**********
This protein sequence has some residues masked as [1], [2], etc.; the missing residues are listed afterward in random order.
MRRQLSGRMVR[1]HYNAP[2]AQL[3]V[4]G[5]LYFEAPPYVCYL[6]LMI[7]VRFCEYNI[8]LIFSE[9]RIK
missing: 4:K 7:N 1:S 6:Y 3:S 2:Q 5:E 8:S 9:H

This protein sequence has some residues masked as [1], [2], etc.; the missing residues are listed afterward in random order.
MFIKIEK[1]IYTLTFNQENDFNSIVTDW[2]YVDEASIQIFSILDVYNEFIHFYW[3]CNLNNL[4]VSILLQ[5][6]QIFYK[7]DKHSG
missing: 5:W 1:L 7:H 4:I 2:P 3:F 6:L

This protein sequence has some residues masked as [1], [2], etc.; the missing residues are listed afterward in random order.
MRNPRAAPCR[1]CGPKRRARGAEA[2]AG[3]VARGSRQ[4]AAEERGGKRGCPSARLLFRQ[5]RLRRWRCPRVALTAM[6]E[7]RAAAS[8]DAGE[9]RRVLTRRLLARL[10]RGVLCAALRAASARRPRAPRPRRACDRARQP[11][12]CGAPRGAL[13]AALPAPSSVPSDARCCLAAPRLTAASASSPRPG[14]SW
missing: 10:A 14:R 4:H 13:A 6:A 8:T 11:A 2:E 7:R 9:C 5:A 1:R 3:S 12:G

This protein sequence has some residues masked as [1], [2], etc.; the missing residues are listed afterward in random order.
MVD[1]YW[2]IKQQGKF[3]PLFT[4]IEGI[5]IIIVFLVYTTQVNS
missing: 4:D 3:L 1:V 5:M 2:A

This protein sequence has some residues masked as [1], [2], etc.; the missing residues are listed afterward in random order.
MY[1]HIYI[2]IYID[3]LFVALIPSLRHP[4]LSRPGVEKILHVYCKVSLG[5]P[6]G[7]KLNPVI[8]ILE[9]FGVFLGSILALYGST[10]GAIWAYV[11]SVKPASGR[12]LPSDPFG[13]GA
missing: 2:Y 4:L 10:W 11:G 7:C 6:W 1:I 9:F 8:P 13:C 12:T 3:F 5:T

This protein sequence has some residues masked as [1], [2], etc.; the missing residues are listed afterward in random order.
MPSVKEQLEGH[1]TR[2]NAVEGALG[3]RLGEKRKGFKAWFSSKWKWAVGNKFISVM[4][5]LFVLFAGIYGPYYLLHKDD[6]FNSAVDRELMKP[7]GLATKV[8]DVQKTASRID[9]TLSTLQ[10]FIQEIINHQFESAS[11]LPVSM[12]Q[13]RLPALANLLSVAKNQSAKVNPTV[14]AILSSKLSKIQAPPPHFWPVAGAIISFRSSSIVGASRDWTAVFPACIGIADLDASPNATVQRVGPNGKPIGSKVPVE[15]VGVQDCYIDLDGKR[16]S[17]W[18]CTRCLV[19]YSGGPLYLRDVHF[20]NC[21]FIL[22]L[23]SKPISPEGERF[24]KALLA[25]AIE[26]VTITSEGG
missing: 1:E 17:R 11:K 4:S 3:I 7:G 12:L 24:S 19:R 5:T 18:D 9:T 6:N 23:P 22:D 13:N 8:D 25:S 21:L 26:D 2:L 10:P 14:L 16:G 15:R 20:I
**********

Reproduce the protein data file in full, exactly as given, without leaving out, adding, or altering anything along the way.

This protein sequence has some residues masked as [1], [2], etc.; the missing residues are listed afterward in random order.
MRRQLSGRMVR[1]HYNAP[2]AQL[3]V[4]G[5]LYFEAPPYVCYL[6]LMI[7]VRFCEYNI[8]LIFSE[9]RIK
missing: 4:K 7:N 1:S 6:Y 3:S 2:Q 5:E 8:S 9:H

This protein sequence has some residues masked as [1], [2], etc.; the missing residues are listed afterward in random order.
MFIKIEK[1]IYTLTFNQENDFNSIVTDW[2]YVDEASIQIFSILDVYNEFIHFYW[3]CNLNNL[4]VSILLQ[5][6]QIFYK[7]DKHSG
missing: 5:W 1:L 7:H 4:I 2:P 3:F 6:L

This protein sequence has some residues masked as [1], [2], etc.; the missing residues are listed afterward in random order.
MRNPRAAPCR[1]CGPKRRARGAEA[2]AG[3]VARGSRQ[4]AAEERGGKRGCPSARLLFRQ[5]RLRRWRCPRVALTAM[6]E[7]RAAAS[8]DAGE[9]RRVLTRRLLARL[10]RGVLCAALRAASARRPRAPRPRRACDRARQP[11][12]CGAPRGAL[13]AALPAPSSVPSDARCCLAAPRLTAASASSPRPG[14]SW
missing: 10:A 14:R 4:H 13:A 6:A 8:T 11:A 2:E 7:R 9:C 5:A 1:R 3:S 12:G

This protein sequence has some residues masked as [1], [2], etc.; the missing residues are listed afterward in random order.
MVD[1]YW[2]IKQQGKF[3]PLFT[4]IEGI[5]IIIVFLVYTTQVNS
missing: 4:D 3:L 1:V 5:M 2:A

This protein sequence has some residues masked as [1], [2], etc.; the missing residues are listed afterward in random order.
MY[1]HIYI[2]IYID[3]LFVALIPSLRHP[4]LSRPGVEKILHVYCKVSLG[5]P[6]G[7]KLNPVI[8]ILE[9]FGVFLGSILALYGST[10]GAIWAYV[11]SVKPASGR[12]LPSDPFG[13]GA
missing: 2:Y 4:L 10:W 11:G 7:C 6:W 1:I 9:F 8:P 13:C 12:T 3:F 5:T

This protein sequence has some residues masked as [1], [2], etc.; the missing residues are listed afterward in random order.
MPSVKEQLEGH[1]TR[2]NAVEGALG[3]RLGEKRKGFKAWFSSKWKWAVGNKFISVM[4][5]LFVLFAGIYGPYYLLHKDD[6]FNSAVDRELMKP[7]GLATKV[8]DVQKTASRID[9]TLSTLQ[10]FIQEIINHQFESAS[11]LPVSM[12]Q[13]RLPALANLLSVAKNQSAKVNPTV[14]AILSSKLSKIQAPPPHFWPVAGAIISFRSSSIVGASRDWTAVFPACIGIADLDASPNATVQRVGPNGKPIGSKVPVE[15]VGVQDCYIDLDGKR[16]S[17]W[18]CTRCLV[19]YSGGPLYLRDVHF[20]NC[21]FIL[22]L[23]SKPISPEGERF[24]KALLA[25]AIE[26]VTITSEGG
missing: 1:E 17:R 11:K 4:S 3:I 7:G 12:L 24:S 19:R 5:T 18:D 9:T 6:N 23:P 22:D 13:N 8:D 25:S 21:L 26:D 2:L 10:P 14:L 16:G 15:R 20:I